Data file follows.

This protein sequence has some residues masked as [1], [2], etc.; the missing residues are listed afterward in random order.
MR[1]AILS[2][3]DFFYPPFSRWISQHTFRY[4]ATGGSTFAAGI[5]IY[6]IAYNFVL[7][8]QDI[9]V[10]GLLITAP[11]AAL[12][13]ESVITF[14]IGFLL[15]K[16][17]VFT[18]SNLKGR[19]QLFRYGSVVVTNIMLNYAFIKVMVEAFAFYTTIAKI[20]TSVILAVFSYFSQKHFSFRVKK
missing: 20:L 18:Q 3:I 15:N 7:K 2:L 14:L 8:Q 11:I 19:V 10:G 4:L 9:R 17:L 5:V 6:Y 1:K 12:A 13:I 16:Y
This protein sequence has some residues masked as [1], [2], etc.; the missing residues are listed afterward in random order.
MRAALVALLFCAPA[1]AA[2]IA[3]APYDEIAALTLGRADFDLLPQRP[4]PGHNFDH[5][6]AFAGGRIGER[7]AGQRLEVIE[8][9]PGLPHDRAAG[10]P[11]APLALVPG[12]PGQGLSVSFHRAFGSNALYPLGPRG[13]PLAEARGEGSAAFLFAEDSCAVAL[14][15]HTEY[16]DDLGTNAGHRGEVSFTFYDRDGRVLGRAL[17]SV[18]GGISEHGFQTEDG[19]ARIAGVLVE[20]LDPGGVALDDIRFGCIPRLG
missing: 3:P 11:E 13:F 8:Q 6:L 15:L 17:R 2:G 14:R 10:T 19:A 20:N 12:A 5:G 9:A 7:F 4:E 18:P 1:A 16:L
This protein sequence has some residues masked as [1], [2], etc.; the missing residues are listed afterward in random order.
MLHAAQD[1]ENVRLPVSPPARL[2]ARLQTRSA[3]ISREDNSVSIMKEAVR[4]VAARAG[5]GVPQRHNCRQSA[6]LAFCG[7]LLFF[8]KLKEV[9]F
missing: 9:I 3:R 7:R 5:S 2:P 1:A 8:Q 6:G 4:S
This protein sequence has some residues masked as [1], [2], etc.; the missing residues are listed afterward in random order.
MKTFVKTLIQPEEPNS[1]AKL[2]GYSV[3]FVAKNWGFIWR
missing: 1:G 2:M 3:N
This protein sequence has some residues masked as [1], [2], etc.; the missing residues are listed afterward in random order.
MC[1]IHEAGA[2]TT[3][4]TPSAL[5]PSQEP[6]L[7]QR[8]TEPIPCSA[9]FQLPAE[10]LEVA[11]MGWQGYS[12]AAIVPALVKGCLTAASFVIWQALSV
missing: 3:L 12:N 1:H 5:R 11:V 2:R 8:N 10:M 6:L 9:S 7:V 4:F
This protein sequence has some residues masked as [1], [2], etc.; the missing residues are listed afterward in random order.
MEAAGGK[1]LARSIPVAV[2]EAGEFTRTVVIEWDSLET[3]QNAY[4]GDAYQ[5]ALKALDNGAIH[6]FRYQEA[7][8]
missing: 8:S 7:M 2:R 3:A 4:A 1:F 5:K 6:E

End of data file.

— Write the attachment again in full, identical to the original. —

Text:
This protein sequence has some residues masked as [1], [2], etc.; the missing residues are listed afterward in random order.
MR[1]AILS[2][3]DFFYPPFSRWISQHTFRY[4]ATGGSTFAAGI[5]IY[6]IAYNFVL[7][8]QDI[9]V[10]GLLITAP[11]AAL[12][13]ESVITF[14]IGFLL[15]K[16][17]VFT[18]SNLKGR[19]QLFRYGSVVVTNIMLNYAFIKVMVEAFAFYTTIAKI[20]TSVILAVFSYFSQKHFSFRVKK
missing: 20:L 18:Q 3:I 15:N 7:K 2:L 14:L 8:Q 11:I 19:V 10:G 4:L 9:R 17:L 5:V 6:Y 1:K 12:A 13:I 16:Y
This protein sequence has some residues masked as [1], [2], etc.; the missing residues are listed afterward in random order.
MRAALVALLFCAPA[1]AA[2]IA[3]APYDEIAALTLGRADFDLLPQRP[4]PGHNFDH[5][6]AFAGGRIGER[7]AGQRLEVIE[8][9]PGLPHDRAAG[10]P[11]APLALVPG[12]PGQGLSVSFHRAFGSNALYPLGPRG[13]PLAEARGEGSAAFLFAEDSCAVAL[14][15]HTEY[16]DDLGTNAGHRGEVSFTFYDRDGRVLGRAL[17]SV[18]GGISEHGFQTEDG[19]ARIAGVLVE[20]LDPGGVALDDIRFGCIPRLG
missing: 3:P 11:E 13:F 8:Q 6:L 15:L 17:R 2:G 14:R 10:T 19:A 20:N 12:A 5:G 9:A 7:F 4:E 18:P 1:A 16:L
This protein sequence has some residues masked as [1], [2], etc.; the missing residues are listed afterward in random order.
MLHAAQD[1]ENVRLPVSPPARL[2]ARLQTRSA[3]ISREDNSVSIMKEAVR[4]VAARAG[5]GVPQRHNCRQSA[6]LAFCG[7]LLFF[8]KLKEV[9]F
missing: 9:I 3:R 7:R 5:S 2:P 1:A 8:Q 6:G 4:S
This protein sequence has some residues masked as [1], [2], etc.; the missing residues are listed afterward in random order.
MKTFVKTLIQPEEPNS[1]AKL[2]GYSV[3]FVAKNWGFIWR
missing: 1:G 2:M 3:N
This protein sequence has some residues masked as [1], [2], etc.; the missing residues are listed afterward in random order.
MC[1]IHEAGA[2]TT[3][4]TPSAL[5]PSQEP[6]L[7]QR[8]TEPIPCSA[9]FQLPAE[10]LEVA[11]MGWQGYS[12]AAIVPALVKGCLTAASFVIWQALSV
missing: 3:L 12:N 1:H 5:R 11:V 2:R 8:N 10:M 6:L 9:S 7:V 4:F
This protein sequence has some residues masked as [1], [2], etc.; the missing residues are listed afterward in random order.
MEAAGGK[1]LARSIPVAV[2]EAGEFTRTVVIEWDSLET[3]QNAY[4]GDAYQ[5]ALKALDNGAIH[6]FRYQEA[7][8]
missing: 8:S 7:M 2:R 3:A 4:A 1:F 5:K 6:E